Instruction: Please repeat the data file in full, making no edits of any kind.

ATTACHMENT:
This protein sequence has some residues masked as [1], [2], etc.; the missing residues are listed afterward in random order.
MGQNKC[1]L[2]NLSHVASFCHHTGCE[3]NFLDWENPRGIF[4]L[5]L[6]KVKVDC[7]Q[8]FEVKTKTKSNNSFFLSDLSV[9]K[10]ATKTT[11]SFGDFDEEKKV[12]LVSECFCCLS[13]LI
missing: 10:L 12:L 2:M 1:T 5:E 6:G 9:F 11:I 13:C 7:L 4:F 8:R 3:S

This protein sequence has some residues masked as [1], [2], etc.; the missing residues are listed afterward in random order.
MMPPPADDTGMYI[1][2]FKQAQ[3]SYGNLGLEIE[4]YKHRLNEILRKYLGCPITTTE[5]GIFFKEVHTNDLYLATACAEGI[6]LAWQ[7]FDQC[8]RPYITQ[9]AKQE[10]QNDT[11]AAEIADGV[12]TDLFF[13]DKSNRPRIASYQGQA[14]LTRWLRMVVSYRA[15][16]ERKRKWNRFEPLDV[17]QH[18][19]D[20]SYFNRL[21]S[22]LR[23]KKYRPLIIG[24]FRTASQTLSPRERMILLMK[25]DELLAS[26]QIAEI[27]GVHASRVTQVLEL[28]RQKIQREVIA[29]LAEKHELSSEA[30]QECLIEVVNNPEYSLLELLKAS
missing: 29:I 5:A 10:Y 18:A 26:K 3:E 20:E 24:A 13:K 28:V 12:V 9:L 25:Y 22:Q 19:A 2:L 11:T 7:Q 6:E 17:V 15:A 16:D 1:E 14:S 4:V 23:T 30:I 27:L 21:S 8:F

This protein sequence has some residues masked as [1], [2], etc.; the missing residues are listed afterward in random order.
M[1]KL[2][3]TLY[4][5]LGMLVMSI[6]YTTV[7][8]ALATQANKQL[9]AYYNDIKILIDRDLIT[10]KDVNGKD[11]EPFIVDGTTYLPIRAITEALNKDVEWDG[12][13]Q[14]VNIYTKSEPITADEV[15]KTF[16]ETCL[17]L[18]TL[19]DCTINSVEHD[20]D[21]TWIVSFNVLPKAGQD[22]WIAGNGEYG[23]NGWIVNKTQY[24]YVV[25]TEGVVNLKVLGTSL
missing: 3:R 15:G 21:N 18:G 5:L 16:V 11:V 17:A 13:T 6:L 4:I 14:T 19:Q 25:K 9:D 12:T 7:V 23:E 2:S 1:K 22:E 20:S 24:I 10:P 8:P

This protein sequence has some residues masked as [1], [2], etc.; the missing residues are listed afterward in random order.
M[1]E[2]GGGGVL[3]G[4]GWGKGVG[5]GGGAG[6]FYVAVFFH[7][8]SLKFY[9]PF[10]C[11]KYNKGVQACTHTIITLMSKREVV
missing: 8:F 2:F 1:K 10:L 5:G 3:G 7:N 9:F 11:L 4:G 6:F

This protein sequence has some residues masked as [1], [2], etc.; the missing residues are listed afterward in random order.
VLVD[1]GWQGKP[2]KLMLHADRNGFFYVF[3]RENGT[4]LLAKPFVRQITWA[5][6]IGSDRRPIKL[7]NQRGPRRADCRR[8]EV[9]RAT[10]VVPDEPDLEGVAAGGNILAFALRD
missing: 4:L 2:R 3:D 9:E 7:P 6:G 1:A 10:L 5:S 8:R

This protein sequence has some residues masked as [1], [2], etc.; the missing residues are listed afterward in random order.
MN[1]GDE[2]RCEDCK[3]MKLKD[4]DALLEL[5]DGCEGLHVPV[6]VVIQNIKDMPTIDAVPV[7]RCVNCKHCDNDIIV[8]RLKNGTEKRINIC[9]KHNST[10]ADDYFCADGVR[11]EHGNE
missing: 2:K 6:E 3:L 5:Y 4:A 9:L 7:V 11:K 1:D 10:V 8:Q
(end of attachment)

This protein sequence has some residues masked as [1], [2], etc.; the missing residues are listed afterward in random order.
MGQNKC[1]L[2]NLSHVASFCHHTGCE[3]NFLDWENPRGIF[4]L[5]L[6]KVKVDC[7]Q[8]FEVKTKTKSNNSFFLSDLSV[9]K[10]ATKTT[11]SFGDFDEEKKV[12]LVSECFCCLS[13]LI
missing: 10:L 12:L 2:M 1:T 5:E 6:G 9:F 11:I 13:C 7:L 4:F 8:R 3:S

This protein sequence has some residues masked as [1], [2], etc.; the missing residues are listed afterward in random order.
MMPPPADDTGMYI[1][2]FKQAQ[3]SYGNLGLEIE[4]YKHRLNEILRKYLGCPITTTE[5]GIFFKEVHTNDLYLATACAEGI[6]LAWQ[7]FDQC[8]RPYITQ[9]AKQE[10]QNDT[11]AAEIADGV[12]TDLFF[13]DKSNRPRIASYQGQA[14]LTRWLRMVVSYRA[15][16]ERKRKWNRFEPLDV[17]QH[18][19]D[20]SYFNRL[21]S[22]LR[23]KKYRPLIIG[24]FRTASQTLSPRERMILLMK[25]DELLAS[26]QIAEI[27]GVHASRVTQVLEL[28]RQKIQREVIA[29]LAEKHELSSEA[30]QECLIEVVNNPEYSLLELLKAS
missing: 29:I 5:A 10:Y 18:A 26:K 3:E 20:E 24:A 13:K 28:V 12:V 9:L 25:Y 22:Q 19:A 2:L 11:T 7:Q 6:E 17:V 15:A 16:D 1:E 14:S 4:V 23:T 30:I 27:L 21:S 8:F

This protein sequence has some residues masked as [1], [2], etc.; the missing residues are listed afterward in random order.
M[1]KL[2][3]TLY[4][5]LGMLVMSI[6]YTTV[7][8]ALATQANKQL[9]AYYNDIKILIDRDLIT[10]KDVNGKD[11]EPFIVDGTTYLPIRAITEALNKDVEWDG[12][13]Q[14]VNIYTKSEPITADEV[15]KTF[16]ETCL[17]L[18]TL[19]DCTINSVEHD[20]D[21]TWIVSFNVLPKAGQD[22]WIAGNGEYG[23]NGWIVNKTQY[24]YVV[25]TEGVVNLKVLGTSL
missing: 3:R 15:G 21:N 18:G 5:L 16:V 11:V 17:A 13:T 6:L 4:I 14:T 19:Q 25:K 9:D 12:T 7:V 23:E 2:S 1:K 22:E 20:S 24:I 10:P 8:P

This protein sequence has some residues masked as [1], [2], etc.; the missing residues are listed afterward in random order.
M[1]E[2]GGGGVL[3]G[4]GWGKGVG[5]GGGAG[6]FYVAVFFH[7][8]SLKFY[9]PF[10]C[11]KYNKGVQACTHTIITLMSKREVV
missing: 8:F 2:F 1:K 10:L 5:G 3:G 7:N 9:F 11:L 4:G 6:F

This protein sequence has some residues masked as [1], [2], etc.; the missing residues are listed afterward in random order.
VLVD[1]GWQGKP[2]KLMLHADRNGFFYVF[3]RENGT[4]LLAKPFVRQITWA[5][6]IGSDRRPIKL[7]NQRGPRRADCRR[8]EV[9]RAT[10]VVPDEPDLEGVAAGGNILAFALRD
missing: 4:L 2:R 3:D 9:E 7:P 6:G 1:A 10:L 5:S 8:R

This protein sequence has some residues masked as [1], [2], etc.; the missing residues are listed afterward in random order.
MN[1]GDE[2]RCEDCK[3]MKLKD[4]DALLEL[5]DGCEGLHVPV[6]VVIQNIKDMPTIDAVPV[7]RCVNCKHCDNDIIV[8]RLKNGTEKRINIC[9]KHNST[10]ADDYFCADGVR[11]EHGNE
missing: 2:K 6:E 3:L 5:Y 4:A 9:L 7:V 11:K 1:D 10:V 8:Q